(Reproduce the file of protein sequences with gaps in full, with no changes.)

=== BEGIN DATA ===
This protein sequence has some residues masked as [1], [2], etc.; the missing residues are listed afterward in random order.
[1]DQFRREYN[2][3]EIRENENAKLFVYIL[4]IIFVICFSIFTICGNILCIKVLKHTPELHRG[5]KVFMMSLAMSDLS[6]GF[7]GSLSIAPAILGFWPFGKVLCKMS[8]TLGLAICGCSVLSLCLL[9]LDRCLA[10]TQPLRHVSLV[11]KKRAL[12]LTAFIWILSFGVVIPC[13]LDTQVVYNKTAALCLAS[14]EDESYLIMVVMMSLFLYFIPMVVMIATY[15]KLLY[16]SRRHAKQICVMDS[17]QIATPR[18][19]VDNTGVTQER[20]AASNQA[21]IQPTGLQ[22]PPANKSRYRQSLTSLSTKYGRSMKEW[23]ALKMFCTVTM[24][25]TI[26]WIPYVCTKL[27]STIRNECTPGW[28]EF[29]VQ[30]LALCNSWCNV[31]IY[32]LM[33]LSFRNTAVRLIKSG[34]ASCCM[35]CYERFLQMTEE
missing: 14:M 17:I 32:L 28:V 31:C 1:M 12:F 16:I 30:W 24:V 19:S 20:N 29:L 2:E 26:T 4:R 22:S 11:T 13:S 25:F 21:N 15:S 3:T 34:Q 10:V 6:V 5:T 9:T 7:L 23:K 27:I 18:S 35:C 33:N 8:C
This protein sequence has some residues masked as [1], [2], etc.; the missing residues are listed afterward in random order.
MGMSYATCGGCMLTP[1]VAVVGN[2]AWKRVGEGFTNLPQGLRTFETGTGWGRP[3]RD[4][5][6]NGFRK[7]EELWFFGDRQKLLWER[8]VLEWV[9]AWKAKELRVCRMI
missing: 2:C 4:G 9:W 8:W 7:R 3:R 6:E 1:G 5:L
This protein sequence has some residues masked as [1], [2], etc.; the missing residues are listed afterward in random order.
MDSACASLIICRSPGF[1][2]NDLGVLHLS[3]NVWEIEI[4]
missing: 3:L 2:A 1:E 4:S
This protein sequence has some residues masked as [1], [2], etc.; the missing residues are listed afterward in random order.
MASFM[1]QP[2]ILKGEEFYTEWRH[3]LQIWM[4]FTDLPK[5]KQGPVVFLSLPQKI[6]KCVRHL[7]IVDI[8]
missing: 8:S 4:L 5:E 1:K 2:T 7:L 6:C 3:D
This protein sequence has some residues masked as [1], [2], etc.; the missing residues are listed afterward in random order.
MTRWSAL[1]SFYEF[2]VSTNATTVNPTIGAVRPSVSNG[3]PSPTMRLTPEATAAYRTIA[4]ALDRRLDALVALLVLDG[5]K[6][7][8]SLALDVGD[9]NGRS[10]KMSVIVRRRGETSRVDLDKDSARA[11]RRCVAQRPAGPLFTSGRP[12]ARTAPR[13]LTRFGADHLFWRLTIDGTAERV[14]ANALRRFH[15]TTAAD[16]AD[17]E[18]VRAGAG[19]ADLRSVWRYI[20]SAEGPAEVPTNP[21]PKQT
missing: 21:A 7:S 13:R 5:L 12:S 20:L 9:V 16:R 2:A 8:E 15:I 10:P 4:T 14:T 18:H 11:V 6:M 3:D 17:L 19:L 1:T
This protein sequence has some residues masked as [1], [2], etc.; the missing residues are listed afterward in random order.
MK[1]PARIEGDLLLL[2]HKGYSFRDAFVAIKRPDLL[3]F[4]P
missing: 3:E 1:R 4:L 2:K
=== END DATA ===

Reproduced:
This protein sequence has some residues masked as [1], [2], etc.; the missing residues are listed afterward in random order.
[1]DQFRREYN[2][3]EIRENENAKLFVYIL[4]IIFVICFSIFTICGNILCIKVLKHTPELHRG[5]KVFMMSLAMSDLS[6]GF[7]GSLSIAPAILGFWPFGKVLCKMS[8]TLGLAICGCSVLSLCLL[9]LDRCLA[10]TQPLRHVSLV[11]KKRAL[12]LTAFIWILSFGVVIPC[13]LDTQVVYNKTAALCLAS[14]EDESYLIMVVMMSLFLYFIPMVVMIATY[15]KLLY[16]SRRHAKQICVMDS[17]QIATPR[18][19]VDNTGVTQER[20]AASNQA[21]IQPTGLQ[22]PPANKSRYRQSLTSLSTKYGRSMKEW[23]ALKMFCTVTM[24][25]TI[26]WIPYVCTKL[27]STIRNECTPGW[28]EF[29]VQ[30]LALCNSWCNV[31]IY[32]LM[33]LSFRNTAVRLIKSG[34]ASCCM[35]CYERFLQMTEE
missing: 14:M 17:I 32:L 28:V 31:C 1:M 12:F 16:I 30:W 24:V 19:S 20:N 29:L 2:E 26:T 4:R 22:S 11:T 13:S 25:F 21:N 15:S 3:T 34:Q 10:V 6:V 5:T 9:T 7:L 23:K 27:I 18:S 35:C 33:N 8:C
This protein sequence has some residues masked as [1], [2], etc.; the missing residues are listed afterward in random order.
MGMSYATCGGCMLTP[1]VAVVGN[2]AWKRVGEGFTNLPQGLRTFETGTGWGRP[3]RD[4][5][6]NGFRK[7]EELWFFGDRQKLLWER[8]VLEWV[9]AWKAKELRVCRMI
missing: 2:C 4:G 9:W 8:W 7:R 3:R 6:E 1:G 5:L
This protein sequence has some residues masked as [1], [2], etc.; the missing residues are listed afterward in random order.
MDSACASLIICRSPGF[1][2]NDLGVLHLS[3]NVWEIEI[4]
missing: 3:L 2:A 1:E 4:S
This protein sequence has some residues masked as [1], [2], etc.; the missing residues are listed afterward in random order.
MASFM[1]QP[2]ILKGEEFYTEWRH[3]LQIWM[4]FTDLPK[5]KQGPVVFLSLPQKI[6]KCVRHL[7]IVDI[8]
missing: 8:S 4:L 5:E 1:K 2:T 7:L 6:C 3:D
This protein sequence has some residues masked as [1], [2], etc.; the missing residues are listed afterward in random order.
MTRWSAL[1]SFYEF[2]VSTNATTVNPTIGAVRPSVSNG[3]PSPTMRLTPEATAAYRTIA[4]ALDRRLDALVALLVLDG[5]K[6][7][8]SLALDVGD[9]NGRS[10]KMSVIVRRRGETSRVDLDKDSARA[11]RRCVAQRPAGPLFTSGRP[12]ARTAPR[13]LTRFGADHLFWRLTIDGTAERV[14]ANALRRFH[15]TTAAD[16]AD[17]E[18]VRAGAG[19]ADLRSVWRYI[20]SAEGPAEVPTNP[21]PKQT
missing: 21:A 7:S 13:R 5:L 12:S 20:L 9:V 16:R 2:A 8:E 15:I 10:P 4:T 14:T 18:H 11:V 6:M 3:D 17:L 19:L 1:T
This protein sequence has some residues masked as [1], [2], etc.; the missing residues are listed afterward in random order.
MK[1]PARIEGDLLLL[2]HKGYSFRDAFVAIKRPDLL[3]F[4]P
missing: 3:E 1:R 4:L 2:K